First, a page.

The Donner DA-35 is the only amp on our list which is designed for both electric drums and keyboards. Many musicians can play more than one instrument, and if you’re one of them, then you should take a serious look at amps that are versatile. What is the point in having tons of amps clogging up your space when the Donner DA-35 can do two jobs in one!

This amp is also designed with a 50 degree elevation automatically in its structure. This means that the sound will be aimed at the listeners and not at the floor. This kind of design also helps with durability as it keeps the amp from getting distorted vibrations from the floor.

Pros

  • Can be used for Electric Drums and Keyboards
  • 50 degree elevation
  • Durable Design

Cons

  • Lowest Wattage/Volume on our list.

An Amp Designed for Detail

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This is the second Coolmusic brand on our list of best amps for electric drums, but this amplifier was designed with detail in mind.

The Coolmusic DM100 has a 1 inch tweeter, the smallest on our list, and it was created for snare drums in particular. This amplifier wants to make everyone hear that crisp cracking of your snare drum and the 1 inch tweeter will make that happen.

The 10 inch woofer, like the other Coolmusic amp, gives a great bass sound to accompany the delicate tweeter. And with a wattage of 100 watts, this is the kind of volume you would expect at a live rock gig!

As with the others, we have to inspect the durability of this amp. The Coolmusic DM100 comes with a non-slip design and is raised from the ground so you don't get extra vibrations from the ground.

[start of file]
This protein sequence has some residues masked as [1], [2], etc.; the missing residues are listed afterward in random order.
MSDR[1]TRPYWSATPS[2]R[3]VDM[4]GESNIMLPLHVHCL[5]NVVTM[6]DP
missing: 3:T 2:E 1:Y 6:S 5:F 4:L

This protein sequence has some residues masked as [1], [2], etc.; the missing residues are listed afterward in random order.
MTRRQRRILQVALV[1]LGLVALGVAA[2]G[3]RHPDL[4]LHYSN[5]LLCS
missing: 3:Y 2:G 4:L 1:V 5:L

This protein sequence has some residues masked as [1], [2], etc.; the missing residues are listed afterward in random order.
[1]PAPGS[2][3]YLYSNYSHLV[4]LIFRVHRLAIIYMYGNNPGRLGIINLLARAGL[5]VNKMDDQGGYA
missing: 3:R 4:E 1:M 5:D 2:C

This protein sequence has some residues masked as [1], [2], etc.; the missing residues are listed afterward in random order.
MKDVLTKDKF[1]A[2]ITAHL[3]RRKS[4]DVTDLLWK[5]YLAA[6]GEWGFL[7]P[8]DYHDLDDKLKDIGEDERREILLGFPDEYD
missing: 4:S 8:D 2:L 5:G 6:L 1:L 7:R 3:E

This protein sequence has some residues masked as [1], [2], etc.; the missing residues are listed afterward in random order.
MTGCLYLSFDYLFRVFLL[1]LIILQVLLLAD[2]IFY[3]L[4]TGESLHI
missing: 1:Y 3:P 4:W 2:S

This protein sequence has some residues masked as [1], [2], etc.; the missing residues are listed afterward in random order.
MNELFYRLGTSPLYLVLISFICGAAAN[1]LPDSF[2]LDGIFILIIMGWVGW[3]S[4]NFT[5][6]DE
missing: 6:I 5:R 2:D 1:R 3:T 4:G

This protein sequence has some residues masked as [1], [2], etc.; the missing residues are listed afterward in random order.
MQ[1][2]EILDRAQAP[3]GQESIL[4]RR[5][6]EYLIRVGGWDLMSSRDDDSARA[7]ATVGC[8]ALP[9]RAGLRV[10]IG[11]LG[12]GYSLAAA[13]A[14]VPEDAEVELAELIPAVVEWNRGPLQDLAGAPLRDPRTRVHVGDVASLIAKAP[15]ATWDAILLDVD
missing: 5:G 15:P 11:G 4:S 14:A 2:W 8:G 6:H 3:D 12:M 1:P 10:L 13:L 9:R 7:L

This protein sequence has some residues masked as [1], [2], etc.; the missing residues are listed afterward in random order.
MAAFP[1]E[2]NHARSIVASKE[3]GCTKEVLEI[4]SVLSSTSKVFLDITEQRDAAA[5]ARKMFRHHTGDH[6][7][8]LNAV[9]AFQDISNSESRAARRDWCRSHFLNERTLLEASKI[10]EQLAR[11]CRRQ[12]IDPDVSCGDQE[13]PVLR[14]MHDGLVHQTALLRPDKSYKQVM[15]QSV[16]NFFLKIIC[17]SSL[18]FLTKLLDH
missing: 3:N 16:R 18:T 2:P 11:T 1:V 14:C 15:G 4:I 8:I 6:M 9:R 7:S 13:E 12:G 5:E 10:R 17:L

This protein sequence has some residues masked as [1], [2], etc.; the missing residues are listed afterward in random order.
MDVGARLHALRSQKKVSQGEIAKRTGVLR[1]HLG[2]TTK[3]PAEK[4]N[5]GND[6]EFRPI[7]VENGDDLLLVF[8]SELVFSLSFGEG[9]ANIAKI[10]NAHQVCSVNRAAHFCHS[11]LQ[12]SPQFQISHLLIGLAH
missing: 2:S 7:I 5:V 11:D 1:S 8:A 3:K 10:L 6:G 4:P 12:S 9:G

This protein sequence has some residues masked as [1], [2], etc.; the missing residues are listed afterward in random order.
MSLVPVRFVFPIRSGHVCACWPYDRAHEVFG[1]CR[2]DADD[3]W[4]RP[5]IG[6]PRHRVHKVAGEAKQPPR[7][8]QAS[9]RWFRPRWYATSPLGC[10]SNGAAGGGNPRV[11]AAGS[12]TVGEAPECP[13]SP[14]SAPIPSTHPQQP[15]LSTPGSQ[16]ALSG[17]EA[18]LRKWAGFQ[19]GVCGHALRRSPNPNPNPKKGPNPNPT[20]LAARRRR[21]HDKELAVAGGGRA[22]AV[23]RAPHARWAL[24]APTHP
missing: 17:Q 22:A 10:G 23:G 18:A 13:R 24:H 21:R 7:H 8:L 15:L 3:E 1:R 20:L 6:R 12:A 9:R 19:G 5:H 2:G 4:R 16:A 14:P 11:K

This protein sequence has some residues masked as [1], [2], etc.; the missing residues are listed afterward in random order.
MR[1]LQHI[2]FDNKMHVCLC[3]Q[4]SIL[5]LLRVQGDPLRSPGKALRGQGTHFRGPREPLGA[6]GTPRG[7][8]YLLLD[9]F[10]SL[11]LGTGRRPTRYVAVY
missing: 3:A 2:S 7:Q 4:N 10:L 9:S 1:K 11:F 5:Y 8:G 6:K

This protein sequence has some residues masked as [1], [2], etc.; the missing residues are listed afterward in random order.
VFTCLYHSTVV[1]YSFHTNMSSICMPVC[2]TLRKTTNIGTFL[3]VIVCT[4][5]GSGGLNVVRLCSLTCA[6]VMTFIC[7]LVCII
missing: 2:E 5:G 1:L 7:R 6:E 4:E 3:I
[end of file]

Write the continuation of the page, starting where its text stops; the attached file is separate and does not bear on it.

Pros

  • Best tweeter on our list
  • Designed for detail
  • 100 Watts
  • Non-slip design

Cons

  • No cons. An average all rounder.

Biggest Woofer - Deepest Bass

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If you are looking for an amplifier that makes your heart shake, and a bass that makes you really feel the music, then the Roland PM-200 is what you’re after. With a custom made 12 inch woofer, this amp has the biggest woofer on our list. This means that it has the deepest bass!

Along with that heart pounding bass, the Roland has a volume of 180 watts, making it the second loudest amp on our list. With such a powerful bass and volume, you might be thinking that the delicate touch of a tweeter might be ignored in this amp; and you’re not wrong.

The Roland uses a horn tweeter which is good at controlling the speaker’s frequencies and if you start playing super loudly, the horn can help even out the sound so it doesn’t hurt your listeners. But when it comes to detail and delicate sounds, the Roland might not be as crisp as the other amps.

Angled at 50 degrees, this amplifier, like the Donner, helps get the music to the listeners and not aim it at the floor. It also has the non-slip design of the Coolmusic DM100.

With all these features, it’s not surprising that the Roland is the most expensive amp on our list!

Pros

  • Best Woofer/Deepest Bass on our list
  • 180 watts
  • Non-slip design
  • 50 degree angle

Cons

  • Most expensive on our list.

The Loudest Amp

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An amp should be loud, that’s the point of having it, to amplify the music you are making. If loud is what you want, then loud is what you’ll get with the Alesis Strike!

It has a whopping 2000 wattage! That is over 1000 more than our second loudest amplifier on this list. This should mean that it’s the most expensive amp too right? Wrong! The Alesis Strike is in the middle of the pack, price wise!

Now let’s get into the Alesis’s details. You can get this amp in two woofer sizes, 8 inches, and 12 inches. The 8 inch is smaller than all the other amps other than the Donner, but the 12 inch woofer is the same size as the Roland!

Remember we said that the Roland produced the deepest bass out of all our amplifiers, so this comparison should tell you just how much base the Alesis has!